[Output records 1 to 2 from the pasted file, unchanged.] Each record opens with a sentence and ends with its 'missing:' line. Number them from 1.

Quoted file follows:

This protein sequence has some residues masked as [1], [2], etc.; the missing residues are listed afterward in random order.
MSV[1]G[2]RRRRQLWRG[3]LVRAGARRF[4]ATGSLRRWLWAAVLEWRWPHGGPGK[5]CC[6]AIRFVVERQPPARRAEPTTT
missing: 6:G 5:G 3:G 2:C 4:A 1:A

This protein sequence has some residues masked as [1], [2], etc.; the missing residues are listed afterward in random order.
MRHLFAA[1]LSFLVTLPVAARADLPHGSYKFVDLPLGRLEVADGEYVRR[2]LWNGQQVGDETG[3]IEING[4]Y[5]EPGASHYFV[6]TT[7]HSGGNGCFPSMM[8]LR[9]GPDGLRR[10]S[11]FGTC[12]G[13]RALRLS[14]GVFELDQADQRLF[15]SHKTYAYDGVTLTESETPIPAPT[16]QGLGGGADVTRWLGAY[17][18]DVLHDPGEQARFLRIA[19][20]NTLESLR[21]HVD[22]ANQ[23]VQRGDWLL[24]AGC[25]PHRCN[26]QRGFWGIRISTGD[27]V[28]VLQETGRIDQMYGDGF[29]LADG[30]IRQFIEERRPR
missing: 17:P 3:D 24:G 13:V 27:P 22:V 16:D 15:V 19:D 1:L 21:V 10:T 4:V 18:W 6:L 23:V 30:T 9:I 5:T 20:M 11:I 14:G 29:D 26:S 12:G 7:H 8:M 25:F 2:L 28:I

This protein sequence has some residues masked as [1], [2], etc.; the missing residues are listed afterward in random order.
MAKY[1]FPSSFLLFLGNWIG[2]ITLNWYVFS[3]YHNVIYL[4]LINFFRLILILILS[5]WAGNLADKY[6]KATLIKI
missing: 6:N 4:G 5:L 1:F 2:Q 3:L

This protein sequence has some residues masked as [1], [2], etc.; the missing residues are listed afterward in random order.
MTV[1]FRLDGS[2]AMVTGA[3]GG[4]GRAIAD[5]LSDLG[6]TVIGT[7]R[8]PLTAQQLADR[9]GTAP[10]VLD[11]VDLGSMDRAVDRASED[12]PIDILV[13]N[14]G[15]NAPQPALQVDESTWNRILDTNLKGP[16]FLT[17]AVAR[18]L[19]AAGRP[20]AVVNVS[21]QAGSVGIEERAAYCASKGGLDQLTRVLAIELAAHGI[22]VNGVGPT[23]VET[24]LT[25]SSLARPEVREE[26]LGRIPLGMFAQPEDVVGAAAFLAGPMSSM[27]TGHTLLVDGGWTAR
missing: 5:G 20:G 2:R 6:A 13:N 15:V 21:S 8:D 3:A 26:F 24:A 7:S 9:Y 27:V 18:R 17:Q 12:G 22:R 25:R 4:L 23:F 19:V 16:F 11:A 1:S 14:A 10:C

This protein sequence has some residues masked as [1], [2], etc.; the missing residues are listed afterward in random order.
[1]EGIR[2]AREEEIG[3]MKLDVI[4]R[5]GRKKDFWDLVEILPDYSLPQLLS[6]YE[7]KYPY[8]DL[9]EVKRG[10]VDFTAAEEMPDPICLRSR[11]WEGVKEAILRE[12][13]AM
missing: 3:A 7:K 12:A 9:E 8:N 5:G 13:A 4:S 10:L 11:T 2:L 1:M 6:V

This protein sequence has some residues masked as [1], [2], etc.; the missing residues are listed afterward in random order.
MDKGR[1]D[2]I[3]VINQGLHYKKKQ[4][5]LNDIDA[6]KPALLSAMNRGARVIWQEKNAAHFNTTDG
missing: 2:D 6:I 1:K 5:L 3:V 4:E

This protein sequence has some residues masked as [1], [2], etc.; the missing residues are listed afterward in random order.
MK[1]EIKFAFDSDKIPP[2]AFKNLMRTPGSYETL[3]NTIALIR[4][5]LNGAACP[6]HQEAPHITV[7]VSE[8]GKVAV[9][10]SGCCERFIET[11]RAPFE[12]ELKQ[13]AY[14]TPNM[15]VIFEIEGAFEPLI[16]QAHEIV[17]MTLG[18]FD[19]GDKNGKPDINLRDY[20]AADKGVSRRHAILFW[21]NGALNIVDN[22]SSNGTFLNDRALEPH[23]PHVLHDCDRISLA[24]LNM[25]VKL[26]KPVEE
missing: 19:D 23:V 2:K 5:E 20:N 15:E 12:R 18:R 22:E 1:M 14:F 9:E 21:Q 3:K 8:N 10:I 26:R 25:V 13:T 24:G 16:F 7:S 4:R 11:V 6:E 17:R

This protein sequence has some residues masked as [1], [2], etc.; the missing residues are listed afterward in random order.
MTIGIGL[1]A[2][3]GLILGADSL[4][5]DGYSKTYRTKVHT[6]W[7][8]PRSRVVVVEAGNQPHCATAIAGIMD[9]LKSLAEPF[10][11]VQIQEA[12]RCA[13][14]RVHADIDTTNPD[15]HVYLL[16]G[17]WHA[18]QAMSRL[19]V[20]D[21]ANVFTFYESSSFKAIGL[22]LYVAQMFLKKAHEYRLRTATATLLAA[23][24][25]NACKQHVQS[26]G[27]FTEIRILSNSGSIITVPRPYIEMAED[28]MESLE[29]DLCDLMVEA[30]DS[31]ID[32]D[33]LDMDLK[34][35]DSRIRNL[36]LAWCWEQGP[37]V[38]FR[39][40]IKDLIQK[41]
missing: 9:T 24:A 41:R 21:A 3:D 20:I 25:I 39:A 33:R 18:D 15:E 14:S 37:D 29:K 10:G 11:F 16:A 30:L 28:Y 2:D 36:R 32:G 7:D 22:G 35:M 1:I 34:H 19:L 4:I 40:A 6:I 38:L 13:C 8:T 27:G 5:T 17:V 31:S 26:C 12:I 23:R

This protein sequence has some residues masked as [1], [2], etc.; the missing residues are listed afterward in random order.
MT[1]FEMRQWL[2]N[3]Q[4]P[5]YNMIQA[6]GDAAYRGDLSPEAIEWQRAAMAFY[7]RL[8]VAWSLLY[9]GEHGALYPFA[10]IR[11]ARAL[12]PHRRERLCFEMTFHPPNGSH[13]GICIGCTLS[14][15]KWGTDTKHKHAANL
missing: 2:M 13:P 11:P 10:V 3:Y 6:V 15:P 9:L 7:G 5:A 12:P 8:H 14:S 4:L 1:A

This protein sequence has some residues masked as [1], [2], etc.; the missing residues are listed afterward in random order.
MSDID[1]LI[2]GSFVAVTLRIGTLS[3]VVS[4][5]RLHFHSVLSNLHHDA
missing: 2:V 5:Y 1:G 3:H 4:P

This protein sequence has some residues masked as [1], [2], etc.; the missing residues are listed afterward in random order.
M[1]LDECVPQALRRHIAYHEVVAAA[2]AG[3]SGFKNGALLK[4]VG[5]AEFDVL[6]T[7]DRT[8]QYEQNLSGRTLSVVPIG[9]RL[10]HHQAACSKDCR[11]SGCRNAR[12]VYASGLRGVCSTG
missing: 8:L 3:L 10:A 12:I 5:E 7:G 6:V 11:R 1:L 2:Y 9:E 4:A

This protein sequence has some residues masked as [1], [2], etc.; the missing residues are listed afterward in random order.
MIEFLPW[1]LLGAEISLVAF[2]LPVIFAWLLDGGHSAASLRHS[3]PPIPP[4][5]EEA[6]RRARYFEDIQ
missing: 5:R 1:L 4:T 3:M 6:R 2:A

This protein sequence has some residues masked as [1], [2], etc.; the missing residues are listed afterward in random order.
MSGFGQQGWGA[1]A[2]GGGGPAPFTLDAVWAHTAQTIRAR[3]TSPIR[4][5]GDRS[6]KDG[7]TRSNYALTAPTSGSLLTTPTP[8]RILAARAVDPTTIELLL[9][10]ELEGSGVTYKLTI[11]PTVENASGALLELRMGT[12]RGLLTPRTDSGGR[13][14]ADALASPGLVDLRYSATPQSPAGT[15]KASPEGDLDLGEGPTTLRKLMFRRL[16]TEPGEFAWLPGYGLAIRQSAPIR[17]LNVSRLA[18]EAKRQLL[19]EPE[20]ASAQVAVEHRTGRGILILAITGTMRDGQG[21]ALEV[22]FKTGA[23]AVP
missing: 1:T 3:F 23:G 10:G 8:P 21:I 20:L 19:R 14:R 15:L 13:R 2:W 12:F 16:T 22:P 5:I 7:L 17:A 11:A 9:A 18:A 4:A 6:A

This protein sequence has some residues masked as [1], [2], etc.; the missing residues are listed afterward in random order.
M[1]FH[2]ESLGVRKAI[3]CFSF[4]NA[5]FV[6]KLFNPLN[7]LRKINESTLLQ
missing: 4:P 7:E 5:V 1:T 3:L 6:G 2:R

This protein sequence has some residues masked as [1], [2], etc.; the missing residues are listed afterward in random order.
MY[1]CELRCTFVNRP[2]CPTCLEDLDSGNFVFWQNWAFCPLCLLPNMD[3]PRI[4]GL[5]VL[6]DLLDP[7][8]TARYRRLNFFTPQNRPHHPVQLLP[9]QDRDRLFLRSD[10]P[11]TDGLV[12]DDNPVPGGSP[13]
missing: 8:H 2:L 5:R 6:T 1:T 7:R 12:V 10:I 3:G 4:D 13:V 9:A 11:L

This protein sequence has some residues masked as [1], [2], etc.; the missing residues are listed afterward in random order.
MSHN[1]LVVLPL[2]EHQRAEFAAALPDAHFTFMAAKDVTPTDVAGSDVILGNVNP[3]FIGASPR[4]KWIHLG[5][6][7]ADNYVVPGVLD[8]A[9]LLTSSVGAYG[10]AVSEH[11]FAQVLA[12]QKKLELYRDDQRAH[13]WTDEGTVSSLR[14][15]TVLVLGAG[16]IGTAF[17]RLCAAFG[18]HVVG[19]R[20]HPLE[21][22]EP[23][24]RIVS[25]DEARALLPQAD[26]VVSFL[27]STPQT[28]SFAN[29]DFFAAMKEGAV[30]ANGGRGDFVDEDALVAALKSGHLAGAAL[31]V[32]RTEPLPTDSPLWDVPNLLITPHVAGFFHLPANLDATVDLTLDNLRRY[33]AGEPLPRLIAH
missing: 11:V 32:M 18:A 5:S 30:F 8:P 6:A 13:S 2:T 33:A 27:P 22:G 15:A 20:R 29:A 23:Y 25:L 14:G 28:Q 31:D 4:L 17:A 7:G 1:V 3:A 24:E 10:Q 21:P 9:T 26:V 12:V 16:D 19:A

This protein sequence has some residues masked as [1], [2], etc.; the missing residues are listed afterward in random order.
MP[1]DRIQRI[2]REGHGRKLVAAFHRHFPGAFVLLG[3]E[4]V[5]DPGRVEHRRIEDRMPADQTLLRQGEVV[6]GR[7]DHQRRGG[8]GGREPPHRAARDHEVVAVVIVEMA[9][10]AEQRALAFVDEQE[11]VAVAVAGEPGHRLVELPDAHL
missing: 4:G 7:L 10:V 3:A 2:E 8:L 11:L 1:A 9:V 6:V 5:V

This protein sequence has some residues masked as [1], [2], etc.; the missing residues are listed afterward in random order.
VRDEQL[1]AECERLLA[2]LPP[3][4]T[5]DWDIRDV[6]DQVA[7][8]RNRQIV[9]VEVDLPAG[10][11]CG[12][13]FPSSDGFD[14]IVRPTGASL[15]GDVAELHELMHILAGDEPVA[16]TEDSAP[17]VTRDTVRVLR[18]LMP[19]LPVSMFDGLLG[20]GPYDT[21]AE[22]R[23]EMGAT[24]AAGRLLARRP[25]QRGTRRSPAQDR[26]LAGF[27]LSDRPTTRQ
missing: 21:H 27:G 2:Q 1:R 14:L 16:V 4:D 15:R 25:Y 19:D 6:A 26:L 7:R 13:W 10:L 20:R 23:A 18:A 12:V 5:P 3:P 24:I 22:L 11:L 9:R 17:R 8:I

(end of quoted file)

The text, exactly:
This protein sequence has some residues masked as [1], [2], etc.; the missing residues are listed afterward in random order.
MSV[1]G[2]RRRRQLWRG[3]LVRAGARRF[4]ATGSLRRWLWAAVLEWRWPHGGPGK[5]CC[6]AIRFVVERQPPARRAEPTTT
missing: 6:G 5:G 3:G 2:C 4:A 1:A

This protein sequence has some residues masked as [1], [2], etc.; the missing residues are listed afterward in random order.
MRHLFAA[1]LSFLVTLPVAARADLPHGSYKFVDLPLGRLEVADGEYVRR[2]LWNGQQVGDETG[3]IEING[4]Y[5]EPGASHYFV[6]TT[7]HSGGNGCFPSMM[8]LR[9]GPDGLRR[10]S[11]FGTC[12]G[13]RALRLS[14]GVFELDQADQRLF[15]SHKTYAYDGVTLTESETPIPAPT[16]QGLGGGADVTRWLGAY[17][18]DVLHDPGEQARFLRIA[19][20]NTLESLR[21]HVD[22]ANQ[23]VQRGDWLL[24]AGC[25]PHRCN[26]QRGFWGIRISTGD[27]V[28]VLQETGRIDQMYGDGF[29]LADG[30]IRQFIEERRPR
missing: 17:P 3:D 24:G 13:V 27:P 22:V 16:D 15:V 19:D 1:L 21:V 10:T 4:V 18:W 6:L 23:V 30:T 9:I 5:T 20:M 11:I 14:G 29:D 26:S 12:G 7:H 8:M 25:F 2:L 28:I